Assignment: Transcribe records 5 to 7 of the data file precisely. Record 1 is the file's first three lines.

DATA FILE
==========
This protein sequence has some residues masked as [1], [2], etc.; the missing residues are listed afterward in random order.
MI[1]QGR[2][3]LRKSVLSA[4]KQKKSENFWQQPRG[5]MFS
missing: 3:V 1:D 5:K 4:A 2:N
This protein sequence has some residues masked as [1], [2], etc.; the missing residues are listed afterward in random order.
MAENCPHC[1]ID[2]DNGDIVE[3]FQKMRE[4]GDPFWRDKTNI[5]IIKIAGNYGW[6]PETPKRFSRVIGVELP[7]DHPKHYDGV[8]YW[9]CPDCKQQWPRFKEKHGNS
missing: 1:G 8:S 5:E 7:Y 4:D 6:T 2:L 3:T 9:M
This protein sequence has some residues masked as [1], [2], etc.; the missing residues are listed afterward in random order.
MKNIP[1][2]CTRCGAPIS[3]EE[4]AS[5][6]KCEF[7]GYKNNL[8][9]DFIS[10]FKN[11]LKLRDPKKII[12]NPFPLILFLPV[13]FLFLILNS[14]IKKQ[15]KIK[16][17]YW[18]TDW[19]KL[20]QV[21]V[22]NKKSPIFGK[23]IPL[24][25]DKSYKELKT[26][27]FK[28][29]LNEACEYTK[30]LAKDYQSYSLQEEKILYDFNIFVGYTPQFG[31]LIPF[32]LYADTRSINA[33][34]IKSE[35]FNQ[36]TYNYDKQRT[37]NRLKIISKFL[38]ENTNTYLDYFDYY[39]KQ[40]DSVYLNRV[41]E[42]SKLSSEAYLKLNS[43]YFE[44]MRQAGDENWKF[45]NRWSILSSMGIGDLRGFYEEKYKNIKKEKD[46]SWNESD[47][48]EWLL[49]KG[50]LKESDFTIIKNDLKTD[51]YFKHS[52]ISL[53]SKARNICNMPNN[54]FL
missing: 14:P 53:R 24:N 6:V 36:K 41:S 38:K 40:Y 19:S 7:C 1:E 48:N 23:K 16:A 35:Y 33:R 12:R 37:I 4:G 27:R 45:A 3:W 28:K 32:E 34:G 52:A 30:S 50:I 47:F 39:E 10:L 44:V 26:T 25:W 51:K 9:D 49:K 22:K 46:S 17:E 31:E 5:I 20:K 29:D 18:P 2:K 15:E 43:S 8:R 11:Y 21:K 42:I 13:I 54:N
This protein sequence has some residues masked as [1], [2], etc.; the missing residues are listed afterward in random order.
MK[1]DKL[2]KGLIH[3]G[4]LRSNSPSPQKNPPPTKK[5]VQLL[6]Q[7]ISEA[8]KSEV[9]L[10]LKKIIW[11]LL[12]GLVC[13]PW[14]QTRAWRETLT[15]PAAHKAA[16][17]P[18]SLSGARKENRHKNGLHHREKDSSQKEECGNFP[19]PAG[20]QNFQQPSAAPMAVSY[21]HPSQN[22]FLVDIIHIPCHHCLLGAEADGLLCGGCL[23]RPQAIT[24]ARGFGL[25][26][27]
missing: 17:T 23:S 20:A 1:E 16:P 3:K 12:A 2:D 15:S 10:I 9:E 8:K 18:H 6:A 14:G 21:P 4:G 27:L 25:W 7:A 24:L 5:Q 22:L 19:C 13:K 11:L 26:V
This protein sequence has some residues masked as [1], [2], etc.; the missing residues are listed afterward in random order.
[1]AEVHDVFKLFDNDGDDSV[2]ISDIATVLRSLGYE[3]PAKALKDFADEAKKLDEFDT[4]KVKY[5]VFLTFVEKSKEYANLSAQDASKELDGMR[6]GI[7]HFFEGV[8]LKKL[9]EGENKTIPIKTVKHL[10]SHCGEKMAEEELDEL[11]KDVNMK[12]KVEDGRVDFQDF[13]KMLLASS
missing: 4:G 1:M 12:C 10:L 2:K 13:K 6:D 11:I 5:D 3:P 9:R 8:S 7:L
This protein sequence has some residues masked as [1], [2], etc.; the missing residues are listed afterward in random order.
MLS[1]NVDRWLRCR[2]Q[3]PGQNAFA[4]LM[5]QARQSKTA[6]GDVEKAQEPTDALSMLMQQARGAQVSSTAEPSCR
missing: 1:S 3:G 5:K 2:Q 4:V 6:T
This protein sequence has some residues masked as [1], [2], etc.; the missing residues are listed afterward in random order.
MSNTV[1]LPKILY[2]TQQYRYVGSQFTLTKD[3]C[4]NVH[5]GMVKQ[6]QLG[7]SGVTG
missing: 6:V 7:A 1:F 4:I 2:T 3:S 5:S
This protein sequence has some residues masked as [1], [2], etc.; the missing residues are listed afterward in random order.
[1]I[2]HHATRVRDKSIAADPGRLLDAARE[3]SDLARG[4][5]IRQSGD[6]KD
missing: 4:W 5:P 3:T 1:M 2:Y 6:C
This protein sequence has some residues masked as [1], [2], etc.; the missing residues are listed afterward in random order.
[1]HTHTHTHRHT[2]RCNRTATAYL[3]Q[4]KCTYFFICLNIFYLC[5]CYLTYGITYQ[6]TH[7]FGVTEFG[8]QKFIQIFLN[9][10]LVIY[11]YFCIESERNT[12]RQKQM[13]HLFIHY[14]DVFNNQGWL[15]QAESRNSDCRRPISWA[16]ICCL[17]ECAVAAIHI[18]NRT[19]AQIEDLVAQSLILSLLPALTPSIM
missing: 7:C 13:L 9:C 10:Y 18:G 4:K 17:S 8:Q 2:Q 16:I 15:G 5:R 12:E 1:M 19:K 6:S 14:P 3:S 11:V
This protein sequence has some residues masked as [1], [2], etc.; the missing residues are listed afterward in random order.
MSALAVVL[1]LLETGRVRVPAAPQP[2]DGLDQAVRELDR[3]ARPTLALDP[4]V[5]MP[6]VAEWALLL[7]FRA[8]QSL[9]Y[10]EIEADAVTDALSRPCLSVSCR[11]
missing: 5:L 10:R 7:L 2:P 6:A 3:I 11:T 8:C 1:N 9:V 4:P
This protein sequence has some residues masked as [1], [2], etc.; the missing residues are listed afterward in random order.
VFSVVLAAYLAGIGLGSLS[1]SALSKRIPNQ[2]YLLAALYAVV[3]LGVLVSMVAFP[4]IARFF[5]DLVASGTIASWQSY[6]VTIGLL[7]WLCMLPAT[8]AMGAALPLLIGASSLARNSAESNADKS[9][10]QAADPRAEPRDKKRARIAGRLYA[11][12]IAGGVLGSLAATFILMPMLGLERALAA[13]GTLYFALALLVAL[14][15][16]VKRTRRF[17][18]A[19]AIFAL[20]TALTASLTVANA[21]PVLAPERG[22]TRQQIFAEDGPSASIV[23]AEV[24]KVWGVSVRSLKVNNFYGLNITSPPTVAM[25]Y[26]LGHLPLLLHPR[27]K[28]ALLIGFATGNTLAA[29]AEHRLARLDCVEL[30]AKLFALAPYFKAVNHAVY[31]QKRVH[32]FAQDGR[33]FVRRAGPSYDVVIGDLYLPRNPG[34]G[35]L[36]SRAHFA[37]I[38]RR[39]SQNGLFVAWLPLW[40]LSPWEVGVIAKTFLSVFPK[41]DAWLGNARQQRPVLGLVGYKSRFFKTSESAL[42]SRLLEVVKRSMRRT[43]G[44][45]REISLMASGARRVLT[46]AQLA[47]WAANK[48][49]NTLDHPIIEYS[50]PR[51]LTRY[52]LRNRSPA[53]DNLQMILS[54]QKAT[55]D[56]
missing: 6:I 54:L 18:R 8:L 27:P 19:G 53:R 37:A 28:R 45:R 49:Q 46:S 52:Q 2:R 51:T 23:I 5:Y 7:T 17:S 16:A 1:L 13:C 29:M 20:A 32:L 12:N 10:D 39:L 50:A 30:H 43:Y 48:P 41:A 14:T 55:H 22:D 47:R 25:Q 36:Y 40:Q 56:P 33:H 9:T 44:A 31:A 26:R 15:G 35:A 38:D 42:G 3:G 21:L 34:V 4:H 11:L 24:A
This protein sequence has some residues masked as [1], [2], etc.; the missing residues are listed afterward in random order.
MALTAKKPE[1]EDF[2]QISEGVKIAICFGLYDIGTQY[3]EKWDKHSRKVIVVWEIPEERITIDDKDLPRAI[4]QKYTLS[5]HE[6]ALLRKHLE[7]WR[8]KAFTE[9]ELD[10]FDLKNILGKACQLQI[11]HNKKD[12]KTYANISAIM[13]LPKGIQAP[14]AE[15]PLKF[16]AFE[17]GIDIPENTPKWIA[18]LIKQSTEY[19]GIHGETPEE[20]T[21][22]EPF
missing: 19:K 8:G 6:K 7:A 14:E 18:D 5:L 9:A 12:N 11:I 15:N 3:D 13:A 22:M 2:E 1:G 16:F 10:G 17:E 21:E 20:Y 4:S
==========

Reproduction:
This protein sequence has some residues masked as [1], [2], etc.; the missing residues are listed afterward in random order.
[1]AEVHDVFKLFDNDGDDSV[2]ISDIATVLRSLGYE[3]PAKALKDFADEAKKLDEFDT[4]KVKY[5]VFLTFVEKSKEYANLSAQDASKELDGMR[6]GI[7]HFFEGV[8]LKKL[9]EGENKTIPIKTVKHL[10]SHCGEKMAEEELDEL[11]KDVNMK[12]KVEDGRVDFQDF[13]KMLLASS
missing: 4:G 1:M 12:C 10:L 2:K 13:K 6:D 11:I 5:D 3:P 9:R 8:S 7:L
This protein sequence has some residues masked as [1], [2], etc.; the missing residues are listed afterward in random order.
MLS[1]NVDRWLRCR[2]Q[3]PGQNAFA[4]LM[5]QARQSKTA[6]GDVEKAQEPTDALSMLMQQARGAQVSSTAEPSCR
missing: 1:S 3:G 5:K 2:Q 4:V 6:T
This protein sequence has some residues masked as [1], [2], etc.; the missing residues are listed afterward in random order.
MSNTV[1]LPKILY[2]TQQYRYVGSQFTLTKD[3]C[4]NVH[5]GMVKQ[6]QLG[7]SGVTG
missing: 6:V 7:A 1:F 4:I 2:T 3:S 5:S